Muskwa-Kechika Alumni Tell Us Why They Ride
Martin McNamara, Ottawa ON, Canada
My 2 week Expedition in the glorious Muskwa-Kechika Conservation Area, in July, 2018, was truly the trip of a lifetime!

The spectacular mountain scenery along with the many sightings of wild animals (several grizzly bears, in particular) and numerous crossings of the fast flowing, pristine rivers, generated a level of continuous excitement that I will always remember.

Equally impressive during the entire experience was the excellent leadership and daily assistance provided by Wayne Sawchuk and his very capable wranglers, Alex and Michelle.

Last but not least, was the total confidence and safety I felt riding Toni, one of the many outstanding and reliable horses, ultimately responsible for such a wonderful Expedition.

Thank-you All!
George and Liz, Kitchener ON, Canada

We were away in northern BC near the Yukon border the past 3 weeks... crossing the Rocky Mountain Divide on horseback. Amazing, exhilarating, sometimes terrifying and unquestionably the most physically and psychologically demanding odyssey for most of the 7 paying participants, along with the expedition leader (Wayne Sawchuk, of Muskwa-Kechika Adventures and 2 wranglers), have EVER done. That includes fairly arduous off the grid developing country travel Liz and I have done, including high altitude trekking in the Himalaya and Andes, climbing Kilimanjaro, Machu Pichu, assorted marathons, et cetera.

After arriving and spending two nights at the Muncho Lake Lodge, we flew in on a float plane to our base camp...and 15 days later emerged from the bush 100 kilometers southeast, hammering along for 4 hours via a jet boat, the only craft sufficiently sturdy and with a shallow (4 inch) enough draft to navigate the Tuchodi River.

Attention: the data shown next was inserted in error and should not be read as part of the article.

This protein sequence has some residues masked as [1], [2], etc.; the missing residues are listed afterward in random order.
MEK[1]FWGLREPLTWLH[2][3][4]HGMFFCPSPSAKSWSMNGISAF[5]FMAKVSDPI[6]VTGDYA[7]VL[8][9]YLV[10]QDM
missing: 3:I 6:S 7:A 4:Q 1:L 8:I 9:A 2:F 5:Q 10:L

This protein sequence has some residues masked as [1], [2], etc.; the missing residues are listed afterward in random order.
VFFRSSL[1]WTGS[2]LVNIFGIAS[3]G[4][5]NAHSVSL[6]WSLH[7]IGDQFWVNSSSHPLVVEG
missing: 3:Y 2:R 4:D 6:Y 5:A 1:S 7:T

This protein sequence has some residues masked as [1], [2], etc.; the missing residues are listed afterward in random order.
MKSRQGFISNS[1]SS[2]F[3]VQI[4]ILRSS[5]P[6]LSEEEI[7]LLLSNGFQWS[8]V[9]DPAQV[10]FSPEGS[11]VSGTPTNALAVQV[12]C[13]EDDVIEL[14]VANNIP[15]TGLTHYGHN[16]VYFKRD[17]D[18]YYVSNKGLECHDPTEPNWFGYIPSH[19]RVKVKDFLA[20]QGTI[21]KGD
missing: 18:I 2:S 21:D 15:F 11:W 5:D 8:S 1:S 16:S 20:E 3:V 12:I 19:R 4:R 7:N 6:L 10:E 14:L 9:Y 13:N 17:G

Breathtaking vistas, impossible climbs and descents, often on horseback, but just as often leading a 1200 pound horse (Liz was on Levi, Kemela on Tony, Al on Cassiar and me on stalwart Percy) up or down steep, narrow trails on the edge of a cliff, too many river crossings to recall, all ice cold and fast moving water, eerie swamps. We had rain, sleet and snow co-mingled with nice weather... wait 20 minutes and it changes in the mountains.

10 horses with riders and 13 heavily loaded pack horses at the start, all incredibly sure footed and each one with a personality. These are very large, serious working horses, not the stall bound version we did our piddly 12-1 hour lessons on earlier this year. They are also enormously well-cared for and loved, so no PETA concerns, despite the inherent risks.

Took all of us to the edge of our mental and physical stamina at points pretty much ever day, but turning back simply was not an option. You just kept moving forward. The guide and 2 wranglers were a calm, confidence inspiring, endlessly good humoured, remarkably intelligent and indefatigable trio... Wayne, who is a 62 year old enviro-cowboy-philosopher; Alex, a 26 year old bright introvert, who also is a farrier and heads up search and rescue operations in his region in the off-season; and Michelle, the strongest woman I have ever met, also in her 20s, an amateur equine vet... she's ridden across America on a horse, and later New Zealand). All three utterly fearless, unflappable and impressive in their own way. Remarkable strength of character (x3). Emotional anchors for all 7 of us, two of whom were seasoned riders, and acknowledged being out of their depth at times.

Never say never... initially my sense was not likely again, but there's something that keeps pulling me back. This was a trip that eclipses anything else we have done. Never felt more conflicted about a holiday, or more alive when in the midst of it. We shall see...Next year it's a sedate trekking on foot through a section of the El Camino in northern Spain, with 5-star accommodations, dining and fine wine. The contrast couldn't be more extreme. From the time we left base camp until the boat roared up to shore of Little Tuchodi Lake, we saw no other people, and only 2 planes.

See National Geographic November 2008 issue, "The Great M-K". M-K = Muskwa-Kechika region, about the size of Ireland. Wayne was instrumental in having the frontier designated an environmentally protected area. We did the same 15 day 4th leg of the 105 day expedition, with the same guide/leader (Wayne) and I had Percy as my ride, the same horse featured in the Nat Geographic article, albeit he's now 26 and getting long in the tooth. I cannot stress how intensely one bonds with the horses; your life is in their hooves, literally, from start to end. Tireless, sure-footed, gentle giants... until the wasps spooked them; then they were all full of piss and vinegar.

"Okay everybody, get to your horses and mount up."